Now that my kids are older, I’m enjoying them and motherhood soooo much more. I don’t know if it’s perspective, the fact I feel like it’s going by too fast (I never felt that way when they were babies) but do feel like I’m cherishing every moment.

    • comment avatar Kendra Scott September 17, 2013

      I like how you mentioned following their lead. I think the times where I do just that are the most fun for both of us!

  • comment avatar Kristin September 17, 2013

    I love “slow down and smell the baby”!!!! I think we humans are programmed to look back on a previous stage as better than the one we’re in, or at least with longing for the “good ol days.” I do think it’s possible to be appreciating daily life, even when it’s hard, knowing that it won’t always be this way. I won’t always have to pick Munch off the floor to get him in the carseat for Daddy to take him to school, as we did this morning. But, Daddy also won’t always pop his head back in the house to tell me that Munch is repeating “I kiss Mommy” over and over so I run out for another kiss bye-bye.

    Someday, angstful teen Munch may slam out my front door without a look back. And I imagine on that day, I’ll wish I was peeling his tantruming toddler self off the floor.

    • comment avatar Kendra Scott September 17, 2013

      Well said, Kristin! Nodding my head with every word! 😉

  • comment avatar Katie September 17, 2013

    Hi Kendra, your kids are darling! I often think of the phrase “the days are long but the years are short.” So true of parenting young kids! On days when I don’t feel like my best mom-self, I turn to some of my tried and true stress relievers: long walks, fancy coffee, hot baths, a good audiobook or Pandora playlist, and phone calls with good friends. Hang in there!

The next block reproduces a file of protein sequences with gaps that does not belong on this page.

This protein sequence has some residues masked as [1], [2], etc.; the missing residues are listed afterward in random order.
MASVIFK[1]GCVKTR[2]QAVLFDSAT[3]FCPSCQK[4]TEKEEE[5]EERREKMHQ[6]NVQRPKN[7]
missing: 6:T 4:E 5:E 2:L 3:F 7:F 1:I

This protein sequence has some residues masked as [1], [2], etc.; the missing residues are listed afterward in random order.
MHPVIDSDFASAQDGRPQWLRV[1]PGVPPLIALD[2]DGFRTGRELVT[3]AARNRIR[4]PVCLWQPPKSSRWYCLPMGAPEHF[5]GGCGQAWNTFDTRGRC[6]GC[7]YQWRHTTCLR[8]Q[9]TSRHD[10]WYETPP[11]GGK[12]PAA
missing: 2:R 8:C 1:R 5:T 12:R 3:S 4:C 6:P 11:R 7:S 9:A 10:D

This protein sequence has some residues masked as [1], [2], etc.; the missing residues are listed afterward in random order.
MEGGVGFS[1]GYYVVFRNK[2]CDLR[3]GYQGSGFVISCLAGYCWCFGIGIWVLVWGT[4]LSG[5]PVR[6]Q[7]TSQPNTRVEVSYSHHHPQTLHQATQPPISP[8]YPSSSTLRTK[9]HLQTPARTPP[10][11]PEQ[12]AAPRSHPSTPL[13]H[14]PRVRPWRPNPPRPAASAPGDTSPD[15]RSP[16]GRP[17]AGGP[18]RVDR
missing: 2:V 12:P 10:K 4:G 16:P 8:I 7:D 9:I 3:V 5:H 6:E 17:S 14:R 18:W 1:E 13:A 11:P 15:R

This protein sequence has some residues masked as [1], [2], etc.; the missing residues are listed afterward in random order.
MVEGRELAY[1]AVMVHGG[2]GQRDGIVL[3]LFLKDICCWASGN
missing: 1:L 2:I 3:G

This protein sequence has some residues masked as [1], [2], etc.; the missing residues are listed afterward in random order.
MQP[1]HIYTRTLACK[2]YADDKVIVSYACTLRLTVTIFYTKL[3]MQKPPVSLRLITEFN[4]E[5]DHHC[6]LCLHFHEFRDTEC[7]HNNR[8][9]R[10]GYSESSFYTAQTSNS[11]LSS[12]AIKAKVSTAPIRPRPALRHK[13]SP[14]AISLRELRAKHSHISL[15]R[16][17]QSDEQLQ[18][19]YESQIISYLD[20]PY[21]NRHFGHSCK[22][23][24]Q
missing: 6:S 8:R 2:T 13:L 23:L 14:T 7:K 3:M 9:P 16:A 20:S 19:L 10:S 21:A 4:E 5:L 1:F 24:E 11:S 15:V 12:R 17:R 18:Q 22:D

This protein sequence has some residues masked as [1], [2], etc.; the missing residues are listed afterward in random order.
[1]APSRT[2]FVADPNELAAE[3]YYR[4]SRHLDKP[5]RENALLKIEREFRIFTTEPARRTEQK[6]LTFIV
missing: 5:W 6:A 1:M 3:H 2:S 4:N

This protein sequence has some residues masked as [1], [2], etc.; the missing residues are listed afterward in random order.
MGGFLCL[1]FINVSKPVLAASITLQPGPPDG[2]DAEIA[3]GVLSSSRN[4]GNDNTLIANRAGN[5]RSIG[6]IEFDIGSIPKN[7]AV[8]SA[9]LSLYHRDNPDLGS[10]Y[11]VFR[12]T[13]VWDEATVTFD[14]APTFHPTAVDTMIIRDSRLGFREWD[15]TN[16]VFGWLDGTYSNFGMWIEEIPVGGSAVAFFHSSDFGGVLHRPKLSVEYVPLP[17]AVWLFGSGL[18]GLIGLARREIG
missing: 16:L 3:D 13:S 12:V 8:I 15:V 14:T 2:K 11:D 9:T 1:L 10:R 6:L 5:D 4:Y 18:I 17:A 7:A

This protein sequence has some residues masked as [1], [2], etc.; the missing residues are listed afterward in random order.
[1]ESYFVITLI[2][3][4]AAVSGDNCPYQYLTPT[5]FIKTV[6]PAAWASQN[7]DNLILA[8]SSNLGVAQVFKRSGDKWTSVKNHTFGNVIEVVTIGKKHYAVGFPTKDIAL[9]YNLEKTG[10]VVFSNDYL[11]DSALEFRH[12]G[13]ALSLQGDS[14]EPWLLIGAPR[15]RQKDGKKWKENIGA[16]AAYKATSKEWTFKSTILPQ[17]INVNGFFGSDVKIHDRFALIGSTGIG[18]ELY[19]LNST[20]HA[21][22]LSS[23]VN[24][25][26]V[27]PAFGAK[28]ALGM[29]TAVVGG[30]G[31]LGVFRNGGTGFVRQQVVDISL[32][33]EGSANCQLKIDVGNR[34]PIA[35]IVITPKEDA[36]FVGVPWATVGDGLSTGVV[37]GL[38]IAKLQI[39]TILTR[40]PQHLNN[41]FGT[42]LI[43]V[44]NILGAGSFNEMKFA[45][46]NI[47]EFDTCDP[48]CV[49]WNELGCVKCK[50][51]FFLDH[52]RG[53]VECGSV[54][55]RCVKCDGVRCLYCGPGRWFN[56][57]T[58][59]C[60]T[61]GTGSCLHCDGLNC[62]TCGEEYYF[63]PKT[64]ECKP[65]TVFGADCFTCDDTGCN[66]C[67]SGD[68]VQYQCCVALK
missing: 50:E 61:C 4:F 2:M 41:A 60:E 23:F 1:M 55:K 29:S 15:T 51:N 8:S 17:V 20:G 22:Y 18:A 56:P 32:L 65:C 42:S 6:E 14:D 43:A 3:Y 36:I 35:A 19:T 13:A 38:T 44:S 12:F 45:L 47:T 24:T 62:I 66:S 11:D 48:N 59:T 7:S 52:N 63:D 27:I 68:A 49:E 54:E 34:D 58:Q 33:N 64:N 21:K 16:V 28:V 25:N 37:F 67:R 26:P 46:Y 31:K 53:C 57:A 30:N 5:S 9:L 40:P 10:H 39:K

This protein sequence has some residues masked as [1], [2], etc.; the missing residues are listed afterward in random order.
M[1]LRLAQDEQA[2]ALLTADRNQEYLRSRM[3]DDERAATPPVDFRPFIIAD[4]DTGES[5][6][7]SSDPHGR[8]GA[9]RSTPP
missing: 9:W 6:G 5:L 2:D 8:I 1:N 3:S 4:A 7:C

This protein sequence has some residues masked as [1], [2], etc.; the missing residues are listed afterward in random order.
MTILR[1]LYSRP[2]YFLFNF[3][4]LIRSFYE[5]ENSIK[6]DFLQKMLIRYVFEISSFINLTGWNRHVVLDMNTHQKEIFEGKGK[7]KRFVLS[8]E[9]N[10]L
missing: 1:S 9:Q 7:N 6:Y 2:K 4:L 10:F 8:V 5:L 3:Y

• comment avatar Kendra Scott September 18, 2013

      Thanks, Katie. 🙂 Stress relievers are a biggie with two small kids! You have some lovely ideas!

  • comment avatar Christina September 17, 2013

    For me, toddler-hood has been a lot like childbirth.

    After the ridiculously difficult parts pass, they kind of fade. I look back at stuff that happened last week and it feels like it’s kind of a distant memory. When I have tough days (and I have a lot with two 17 months apart) I try to keep in mind that:

    A. it’s such a short time
    B. they have to go to sleep eventually
    C. Tomorrow everything that happened today will literally feel like light years away.

    That’s how Mother Nature tricks us into having more babies.

    I’m sure of it.

    • comment avatar Kendra Scott September 17, 2013

      I LOVE your theory on this! What a great outlook to have and it makes it feel less intense and more manageable. You are so right about tricking us into having more babies. HA! 😉

  • comment avatar Allie Rasmussen September 18, 2013

    I feel like the “enjoying every moment” phrase sets us up for an impossible standard. I love how you say to “cherish the moments that matter.” So true.

    And even though I don’t “enjoy” every moment, I think the key is to be thankful for them, even in the more trying moments. i.e. My toddler is driving me crazy– but what is it teaching me about patience and how is parenting them in the difficult moments changing me as a mother and person? How is it changing our children?

    And coffee and chocolate help too 😉 Thanks for your post!